The UK Government must embrace clean coal technology or the nation's lights will go out, argues Mitsui Babcock's Mike Farley. While the recent energy review set out a strategy for the long term, Mr Farley says urgent action is needed to bridge a looming "energy gap". The UK Government must be applauded for courageously taking steps to reduce emissions in its energy review - it is
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1/11/13

Clean coal can plug UK's energy gap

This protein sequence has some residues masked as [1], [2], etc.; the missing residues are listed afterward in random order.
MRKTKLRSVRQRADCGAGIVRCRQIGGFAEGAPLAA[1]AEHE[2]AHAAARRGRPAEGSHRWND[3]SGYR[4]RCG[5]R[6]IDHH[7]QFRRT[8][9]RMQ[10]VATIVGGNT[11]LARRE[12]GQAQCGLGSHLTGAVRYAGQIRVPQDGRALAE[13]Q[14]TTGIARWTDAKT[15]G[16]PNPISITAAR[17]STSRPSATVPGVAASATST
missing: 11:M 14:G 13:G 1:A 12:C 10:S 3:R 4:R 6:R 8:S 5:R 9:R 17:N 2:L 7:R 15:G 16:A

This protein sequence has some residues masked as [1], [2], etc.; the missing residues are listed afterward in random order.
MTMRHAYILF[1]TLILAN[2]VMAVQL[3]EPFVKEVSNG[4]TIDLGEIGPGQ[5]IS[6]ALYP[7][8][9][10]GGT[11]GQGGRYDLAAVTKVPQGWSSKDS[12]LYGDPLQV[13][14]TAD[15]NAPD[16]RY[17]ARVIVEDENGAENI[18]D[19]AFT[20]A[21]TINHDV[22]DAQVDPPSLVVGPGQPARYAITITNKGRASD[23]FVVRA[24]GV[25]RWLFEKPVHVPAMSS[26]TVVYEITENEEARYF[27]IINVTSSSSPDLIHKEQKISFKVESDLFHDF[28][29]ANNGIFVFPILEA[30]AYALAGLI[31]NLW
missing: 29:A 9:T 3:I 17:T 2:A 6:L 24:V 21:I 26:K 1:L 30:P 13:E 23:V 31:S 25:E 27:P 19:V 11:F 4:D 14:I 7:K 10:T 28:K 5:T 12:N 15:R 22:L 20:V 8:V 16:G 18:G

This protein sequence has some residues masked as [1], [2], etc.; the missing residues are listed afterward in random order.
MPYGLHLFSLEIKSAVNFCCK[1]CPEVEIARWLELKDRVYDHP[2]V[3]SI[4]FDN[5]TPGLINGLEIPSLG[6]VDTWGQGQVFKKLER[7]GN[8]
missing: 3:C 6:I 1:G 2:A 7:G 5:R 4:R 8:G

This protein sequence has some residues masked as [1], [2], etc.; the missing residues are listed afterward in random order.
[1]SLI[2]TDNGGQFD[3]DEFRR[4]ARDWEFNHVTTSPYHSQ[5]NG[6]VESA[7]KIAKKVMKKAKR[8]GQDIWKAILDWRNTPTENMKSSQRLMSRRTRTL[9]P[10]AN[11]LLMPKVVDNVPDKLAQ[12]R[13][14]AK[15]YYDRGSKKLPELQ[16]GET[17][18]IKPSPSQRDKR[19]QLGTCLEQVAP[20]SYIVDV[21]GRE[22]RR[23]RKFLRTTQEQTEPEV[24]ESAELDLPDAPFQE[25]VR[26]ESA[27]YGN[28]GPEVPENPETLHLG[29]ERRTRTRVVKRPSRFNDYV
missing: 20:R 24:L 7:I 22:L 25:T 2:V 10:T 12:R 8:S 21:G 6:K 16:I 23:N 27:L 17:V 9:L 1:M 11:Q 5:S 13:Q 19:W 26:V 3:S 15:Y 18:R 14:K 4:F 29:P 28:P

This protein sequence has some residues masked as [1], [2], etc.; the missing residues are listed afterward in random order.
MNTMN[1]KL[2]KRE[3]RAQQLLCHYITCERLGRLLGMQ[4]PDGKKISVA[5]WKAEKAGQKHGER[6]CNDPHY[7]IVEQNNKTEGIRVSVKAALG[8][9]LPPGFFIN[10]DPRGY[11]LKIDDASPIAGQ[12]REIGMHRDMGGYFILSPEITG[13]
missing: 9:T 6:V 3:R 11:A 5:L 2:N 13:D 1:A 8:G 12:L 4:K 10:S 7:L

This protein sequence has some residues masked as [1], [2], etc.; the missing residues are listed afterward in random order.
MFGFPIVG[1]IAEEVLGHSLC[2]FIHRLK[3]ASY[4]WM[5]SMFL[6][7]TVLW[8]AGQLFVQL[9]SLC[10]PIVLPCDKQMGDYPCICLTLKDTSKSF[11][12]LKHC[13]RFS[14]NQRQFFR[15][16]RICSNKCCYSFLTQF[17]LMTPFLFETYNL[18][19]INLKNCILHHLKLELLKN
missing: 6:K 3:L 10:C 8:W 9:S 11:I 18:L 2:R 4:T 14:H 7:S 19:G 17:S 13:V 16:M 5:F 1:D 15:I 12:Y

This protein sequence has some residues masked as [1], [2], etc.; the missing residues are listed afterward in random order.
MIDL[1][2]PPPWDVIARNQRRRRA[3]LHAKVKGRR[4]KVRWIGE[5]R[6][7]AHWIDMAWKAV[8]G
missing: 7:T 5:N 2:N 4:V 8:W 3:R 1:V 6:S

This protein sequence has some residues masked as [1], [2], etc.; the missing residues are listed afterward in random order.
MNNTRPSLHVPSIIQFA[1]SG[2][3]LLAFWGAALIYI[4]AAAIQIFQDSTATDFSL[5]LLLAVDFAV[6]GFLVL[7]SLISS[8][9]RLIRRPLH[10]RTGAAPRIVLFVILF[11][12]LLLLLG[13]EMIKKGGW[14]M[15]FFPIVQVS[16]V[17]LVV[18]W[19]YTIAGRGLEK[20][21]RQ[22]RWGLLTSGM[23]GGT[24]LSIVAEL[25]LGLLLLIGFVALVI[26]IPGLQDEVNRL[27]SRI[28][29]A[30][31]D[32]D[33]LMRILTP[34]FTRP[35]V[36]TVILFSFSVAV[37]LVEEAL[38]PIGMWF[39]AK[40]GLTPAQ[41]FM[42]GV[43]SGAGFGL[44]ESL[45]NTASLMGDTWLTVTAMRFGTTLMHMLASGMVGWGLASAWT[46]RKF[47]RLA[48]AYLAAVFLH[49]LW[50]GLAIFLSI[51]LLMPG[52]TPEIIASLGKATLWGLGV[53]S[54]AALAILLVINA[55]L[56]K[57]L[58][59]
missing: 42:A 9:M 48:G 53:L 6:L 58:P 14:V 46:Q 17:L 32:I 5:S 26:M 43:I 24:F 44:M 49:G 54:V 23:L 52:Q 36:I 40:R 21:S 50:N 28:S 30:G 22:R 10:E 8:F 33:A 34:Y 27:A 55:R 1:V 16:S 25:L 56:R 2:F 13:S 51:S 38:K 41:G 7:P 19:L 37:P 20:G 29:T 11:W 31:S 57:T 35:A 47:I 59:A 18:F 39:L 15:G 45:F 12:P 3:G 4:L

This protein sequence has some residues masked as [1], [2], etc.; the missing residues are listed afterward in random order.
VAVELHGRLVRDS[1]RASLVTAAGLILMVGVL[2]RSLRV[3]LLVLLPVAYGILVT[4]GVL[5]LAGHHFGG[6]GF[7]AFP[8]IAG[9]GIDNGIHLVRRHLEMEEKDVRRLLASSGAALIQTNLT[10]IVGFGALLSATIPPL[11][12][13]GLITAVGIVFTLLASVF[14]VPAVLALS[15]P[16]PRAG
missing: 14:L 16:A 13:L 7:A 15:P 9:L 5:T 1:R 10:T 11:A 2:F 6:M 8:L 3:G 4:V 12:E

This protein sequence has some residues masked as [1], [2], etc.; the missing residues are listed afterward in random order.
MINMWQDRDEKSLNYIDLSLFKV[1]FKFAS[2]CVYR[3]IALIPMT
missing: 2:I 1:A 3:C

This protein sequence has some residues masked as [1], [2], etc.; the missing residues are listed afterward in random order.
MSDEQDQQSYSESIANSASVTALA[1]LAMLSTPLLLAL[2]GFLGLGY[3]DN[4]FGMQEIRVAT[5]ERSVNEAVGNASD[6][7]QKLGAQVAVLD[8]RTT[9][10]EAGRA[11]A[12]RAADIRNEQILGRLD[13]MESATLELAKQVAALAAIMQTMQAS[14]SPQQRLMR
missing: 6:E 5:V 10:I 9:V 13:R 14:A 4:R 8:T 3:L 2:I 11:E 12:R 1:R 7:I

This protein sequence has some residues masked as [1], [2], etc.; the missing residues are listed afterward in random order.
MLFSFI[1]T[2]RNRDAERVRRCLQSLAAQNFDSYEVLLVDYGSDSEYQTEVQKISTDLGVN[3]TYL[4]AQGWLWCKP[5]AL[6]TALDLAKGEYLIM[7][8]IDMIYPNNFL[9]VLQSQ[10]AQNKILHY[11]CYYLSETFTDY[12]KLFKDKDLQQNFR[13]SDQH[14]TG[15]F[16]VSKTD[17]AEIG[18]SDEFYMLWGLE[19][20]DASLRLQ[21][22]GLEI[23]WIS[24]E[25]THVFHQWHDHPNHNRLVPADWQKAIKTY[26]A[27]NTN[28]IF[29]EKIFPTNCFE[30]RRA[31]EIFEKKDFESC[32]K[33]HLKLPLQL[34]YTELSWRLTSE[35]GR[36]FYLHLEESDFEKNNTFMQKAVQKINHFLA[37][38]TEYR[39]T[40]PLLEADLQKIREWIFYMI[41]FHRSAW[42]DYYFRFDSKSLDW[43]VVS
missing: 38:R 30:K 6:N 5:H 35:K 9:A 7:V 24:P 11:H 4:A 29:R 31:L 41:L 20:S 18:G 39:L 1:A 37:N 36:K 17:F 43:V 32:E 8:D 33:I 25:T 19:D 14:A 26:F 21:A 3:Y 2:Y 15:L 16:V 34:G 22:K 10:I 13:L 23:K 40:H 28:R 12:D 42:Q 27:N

The UK Government must be applauded for courageously taking steps to reduce emissions in its energy review - it is certainly a huge step in the right direction. However, it offers little room for optimism in the short-term. By failing to act on the immediate supply and pricing issues it is failing to deliver on a number of objectives that it set itself. Demand for energy is rising, yet the nation now faces a 20 GW power shortage by 2016. A large proportion of our current supply is gradually being shut down in the next 10 years as old power plants are retired. At the same time demand is expected to increase. Unless we do something the threat of power cuts will grow and grow every year, destabilising energy prices. The big omission in the energy review is that it overlooks last winter's shock gas prices and supply problems. As a result, the review's plan of action focuses on the long-term at the expense of the short-term energy gap and supply issue. It is worrying to see the government taking a "fingers crossed" approach with electricity supplies until 2019 when the first of the possible new nuclear plants would become operational. If we don't fill some of that gap then we will have more of the very problems that the energy review was supposed to prevent. If the UK is to avoid the gap, we need to ensure a large number of new or replacement clean coal power plants will soon be operational. To fill a 20 GW deficit we need to build at least 2 GW of plant each year, for 10 years. Clean Coal is the perfect complement to nuclear, gas and renewables, ensuring we don't put all our eggs in one basket. Gas prices are rising; nuclear is for the longterm and while wind farms are clean they only provide energy on an intermittent basis. So why does the energy review still leave uncertainty about whether clean coal has full government commitment? Fuelling the future Clean coal technologies include methods to improve efficiency and methods of carbon dioxide "capture and storage", where the gas is stored underground. Simply improving the efficiency of coal-fired generation can reduce emissions by up to 40% if you also include biomass co-firing, and the capture and storage option would trap 90% of carbon dioxide emissions. Adopting clean coal to fill the immediate energy gap would also help us set the right example internationally and encourages the meeting of emissions targets globally Ministers should be encouraging the owners of Britain's existing coal plants to clean up their act. It should not be delaying decisions on incentives for carbon capture and storage technology. While Germany has interpreted the Europe-wide Emissions Trading Scheme (ETS) to encourage the investment in clean coal, the UK just keeps